Sep
21
2005

An increasing number of pet dogs have been diagnosed with canine influenza, a virus found previously in racing greyhounds, across the United States and in Canada over the last few months. Dramatic reports from kennels and private practitioners have led to a media frenzy, said some veterinary professionals.

BREAKING NEWS

 

As a result, veterinary researchers are encouraging practitioners to look for signs of the canine flu and to provide supportive treatment to patients, said Cynda Crawford, DVM, PhD. Tomorrow, Sept. 22, 2005, the Diagnostic Lab at Cornell University will have an update on the situation online. More information will be available in the coming weeks and a full story on canine influenza will appear in the October 3, 2005, issue of NEWStat.

Crawford, who has researched the canine flu for many years, suggests that veterinarians conduct serology tests and nasal swabs to diagnose the flu and to prescribe a combination of wide-spectrum antibiotics if a secondary, bacterial infection occurs. Although she did not specify antibiotics, Crawford said that the drugs prescribed should be effective against gram negative and positive bacteria. She also said that dogs with signs of respiratory disease should not be kept waiting with other patients as the virus spreads quickly through coughing and sneezing.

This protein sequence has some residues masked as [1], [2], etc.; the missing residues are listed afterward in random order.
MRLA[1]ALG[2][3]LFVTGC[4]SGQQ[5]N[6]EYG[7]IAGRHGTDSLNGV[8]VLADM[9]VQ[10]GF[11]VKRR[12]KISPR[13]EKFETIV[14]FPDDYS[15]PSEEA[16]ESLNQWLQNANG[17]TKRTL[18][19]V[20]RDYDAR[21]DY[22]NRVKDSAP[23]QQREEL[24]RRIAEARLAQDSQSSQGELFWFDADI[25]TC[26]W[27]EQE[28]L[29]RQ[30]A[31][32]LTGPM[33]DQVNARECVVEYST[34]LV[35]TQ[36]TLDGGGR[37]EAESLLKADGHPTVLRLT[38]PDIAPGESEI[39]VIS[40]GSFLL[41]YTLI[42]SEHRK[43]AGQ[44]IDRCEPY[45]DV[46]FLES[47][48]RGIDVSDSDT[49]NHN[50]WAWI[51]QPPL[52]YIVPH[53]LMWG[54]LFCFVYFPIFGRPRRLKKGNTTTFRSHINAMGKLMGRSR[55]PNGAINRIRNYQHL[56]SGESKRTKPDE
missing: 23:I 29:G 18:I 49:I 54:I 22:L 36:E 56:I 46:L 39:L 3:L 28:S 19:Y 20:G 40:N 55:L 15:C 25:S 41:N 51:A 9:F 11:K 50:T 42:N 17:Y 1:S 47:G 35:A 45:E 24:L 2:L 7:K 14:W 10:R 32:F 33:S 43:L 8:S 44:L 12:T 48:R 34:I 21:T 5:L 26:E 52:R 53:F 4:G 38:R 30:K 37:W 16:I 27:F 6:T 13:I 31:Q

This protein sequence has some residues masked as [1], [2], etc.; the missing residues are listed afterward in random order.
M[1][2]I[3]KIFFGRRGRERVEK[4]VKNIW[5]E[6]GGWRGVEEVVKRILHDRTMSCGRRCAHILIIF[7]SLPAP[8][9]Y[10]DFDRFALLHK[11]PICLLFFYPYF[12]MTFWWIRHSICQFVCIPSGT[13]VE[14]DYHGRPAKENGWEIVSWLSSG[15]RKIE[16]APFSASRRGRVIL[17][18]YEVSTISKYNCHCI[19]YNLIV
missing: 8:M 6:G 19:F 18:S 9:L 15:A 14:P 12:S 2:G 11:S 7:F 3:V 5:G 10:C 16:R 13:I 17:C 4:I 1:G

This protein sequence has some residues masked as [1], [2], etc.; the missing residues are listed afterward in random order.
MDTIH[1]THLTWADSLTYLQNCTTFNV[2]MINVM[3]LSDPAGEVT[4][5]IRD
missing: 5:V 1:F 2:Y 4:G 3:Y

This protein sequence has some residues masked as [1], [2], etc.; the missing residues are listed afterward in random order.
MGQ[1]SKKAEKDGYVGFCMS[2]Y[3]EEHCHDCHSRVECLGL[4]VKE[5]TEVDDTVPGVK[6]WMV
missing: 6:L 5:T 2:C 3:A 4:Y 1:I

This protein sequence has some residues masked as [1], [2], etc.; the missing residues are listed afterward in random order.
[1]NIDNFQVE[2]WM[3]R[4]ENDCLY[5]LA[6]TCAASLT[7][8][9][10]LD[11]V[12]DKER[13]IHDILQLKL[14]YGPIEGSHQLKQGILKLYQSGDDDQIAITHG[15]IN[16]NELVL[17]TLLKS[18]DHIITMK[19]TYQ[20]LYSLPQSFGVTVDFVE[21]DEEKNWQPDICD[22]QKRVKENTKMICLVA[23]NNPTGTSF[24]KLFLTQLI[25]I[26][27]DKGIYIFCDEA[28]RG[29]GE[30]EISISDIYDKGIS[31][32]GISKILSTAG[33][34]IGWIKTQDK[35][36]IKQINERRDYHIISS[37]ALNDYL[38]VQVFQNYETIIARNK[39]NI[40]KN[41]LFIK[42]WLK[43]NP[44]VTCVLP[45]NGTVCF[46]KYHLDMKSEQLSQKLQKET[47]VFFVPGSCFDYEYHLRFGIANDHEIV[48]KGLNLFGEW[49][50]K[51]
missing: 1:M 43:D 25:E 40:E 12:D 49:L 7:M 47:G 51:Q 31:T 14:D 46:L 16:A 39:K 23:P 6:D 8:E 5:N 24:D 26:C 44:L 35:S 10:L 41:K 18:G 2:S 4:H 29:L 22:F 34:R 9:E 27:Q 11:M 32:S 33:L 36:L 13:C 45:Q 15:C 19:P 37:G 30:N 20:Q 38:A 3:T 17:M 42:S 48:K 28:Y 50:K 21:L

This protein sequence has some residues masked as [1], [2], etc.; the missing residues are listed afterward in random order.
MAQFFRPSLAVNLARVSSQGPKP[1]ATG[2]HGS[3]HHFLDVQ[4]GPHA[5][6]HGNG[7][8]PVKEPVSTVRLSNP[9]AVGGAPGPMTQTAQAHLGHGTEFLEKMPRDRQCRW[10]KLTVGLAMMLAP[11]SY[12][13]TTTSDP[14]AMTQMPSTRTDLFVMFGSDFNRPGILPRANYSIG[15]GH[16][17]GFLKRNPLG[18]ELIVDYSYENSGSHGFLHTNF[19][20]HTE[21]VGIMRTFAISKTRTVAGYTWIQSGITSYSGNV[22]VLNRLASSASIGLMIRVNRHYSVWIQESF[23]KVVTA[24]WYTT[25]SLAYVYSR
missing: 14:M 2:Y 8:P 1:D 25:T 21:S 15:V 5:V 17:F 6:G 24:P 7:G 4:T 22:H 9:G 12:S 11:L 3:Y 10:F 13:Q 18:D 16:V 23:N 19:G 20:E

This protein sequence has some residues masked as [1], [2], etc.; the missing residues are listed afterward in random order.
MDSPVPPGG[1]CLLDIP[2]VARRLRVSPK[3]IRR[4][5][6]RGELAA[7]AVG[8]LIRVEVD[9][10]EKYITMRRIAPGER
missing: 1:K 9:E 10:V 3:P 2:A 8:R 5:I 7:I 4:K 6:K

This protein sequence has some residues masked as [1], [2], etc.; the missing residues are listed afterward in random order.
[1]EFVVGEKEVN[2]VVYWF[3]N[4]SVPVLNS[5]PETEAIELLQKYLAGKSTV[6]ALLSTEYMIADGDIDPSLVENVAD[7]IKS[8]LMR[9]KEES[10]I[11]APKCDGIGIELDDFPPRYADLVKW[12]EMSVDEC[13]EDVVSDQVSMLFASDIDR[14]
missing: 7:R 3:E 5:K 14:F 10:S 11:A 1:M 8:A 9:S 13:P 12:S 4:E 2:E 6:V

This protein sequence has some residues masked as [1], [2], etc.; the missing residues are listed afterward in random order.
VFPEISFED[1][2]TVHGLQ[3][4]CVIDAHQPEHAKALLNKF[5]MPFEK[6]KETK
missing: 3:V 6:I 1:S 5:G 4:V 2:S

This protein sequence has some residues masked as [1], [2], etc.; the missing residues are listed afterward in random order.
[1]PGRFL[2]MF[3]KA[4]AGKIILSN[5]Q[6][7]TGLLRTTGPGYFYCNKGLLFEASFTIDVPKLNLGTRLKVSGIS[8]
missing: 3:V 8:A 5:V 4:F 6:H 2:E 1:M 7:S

Describing canine influenza as a high morbidity, low fatality virus, Crawford said that 10 percent of the dogs diagnosed with it die. Crawford has been contacted by reporters from the New York Times and was surprised to see the amount of interest canine influenza has received online at Google.com.

"This is something that needs to be addressed so that we can get the right information out," she said.

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